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must be given as to the ventilation and warmth of the sick-room, the amount of light, the position of the bed (not to be placed in a corner), the degree of quiet to be maintained, the avoidance of excitement and whispering, the exclusion of visitors, the cleanliness of the sufferer, and the nature and quantity and times for administration of food. No cooking whatever should be permitted in the sick-room. In cases of long illness, when the patient can be moved without risk, it is often desirable to have two beds in the room, one to be occupied during the day, the other at night. Every precaution must be taken to prevent the spread of infectious disorders. Soiled linen, dirty water, etc., must be immediately removed. In all instances the evacuations ought to be passed in a bed-pan or night-stool containing some disinfectant material (carbolic acid, permanganate of potash, sulphate of iron, etc.).

11. While it is allowed that formulæ may often be employed with great advantage, yet they should not be prescribed with servile exactness; for it should never be forgotten that all medicines of any power have to be adapted to the requirements of the special case under treatment. It has been quaintly but truly observed, that a bundle of ready-made receipts in the hands of the routine practitioner is but a well-equipped quiver on the back of an unskilful archer.

12. In watching the restoration of a sick man to health, it is a mistake to attribute the improvement too confidently to the action of the medicine prescribed, for it may not have been taken, or it may not have been absorbed, or its properties may have been destroyed by adulteration, or it may have even proved injurious-recovery occurring in spite of it.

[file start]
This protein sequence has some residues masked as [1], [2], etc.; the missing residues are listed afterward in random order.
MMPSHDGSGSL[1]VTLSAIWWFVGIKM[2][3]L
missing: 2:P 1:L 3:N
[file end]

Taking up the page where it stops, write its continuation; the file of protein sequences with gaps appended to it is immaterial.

It is often a matter of convenience, in taking notes of a case, to base them on some general system of inquiry. The young practitioner, especially, should adopt some method of this kind at an early period of his career. In his history of a case from its inception to its close, whether the result be favorable or unfavorable, such an outline sketch, well filled up, will prove valuable for present uses and future reference. As has been truthfully remarked by Dr. Henry W. Acland, by whom the following table was prepared,' a skilful practitioner can learn the truth of any case in any order or in no order; but it may be added that such a table will prove useful even to the most systematic:


When were you last quite well? at work? How did you first feel ill? Supposed cause, mode of onset, any medical treatment?

What do you now chiefly complain of? What illnesses have you had before this? (If the examination suggest it, obtain further information concerning resi dence, occupation, past life, change of habits, history of the family, hereditary prediposition, etc.)


I. GENERAL ASPECT.-Manner, posture (in bed, out of bed), color, shape, temperature, weight (alteration in), eruption, oedema.

Notice generally head, neck, chest, abdomen, limbs.

Handbook for Hospital Sisters, by Florence S. Lees, London, 1874.

II. ORGANS OF DIGESTION.-Hunger, thirst, taste. Lips, color, texture. Teeth, loose, etc. Gums, color, size, texture, position. Tongue, protrusion, volume, form, color, surface, dryness, coating. Stomach, nausea, vomiting, eructations, pyrosis, pain during, before, after (how soon after?) eating.

III. ORGANS OF ABSORPTION.-Lymphatics, red, tender, hard. Glands, tender, swollen (for what length

of time).

[The patient must be in bed or undressed for a complete inquiry into Nos. IV., V. and VI.]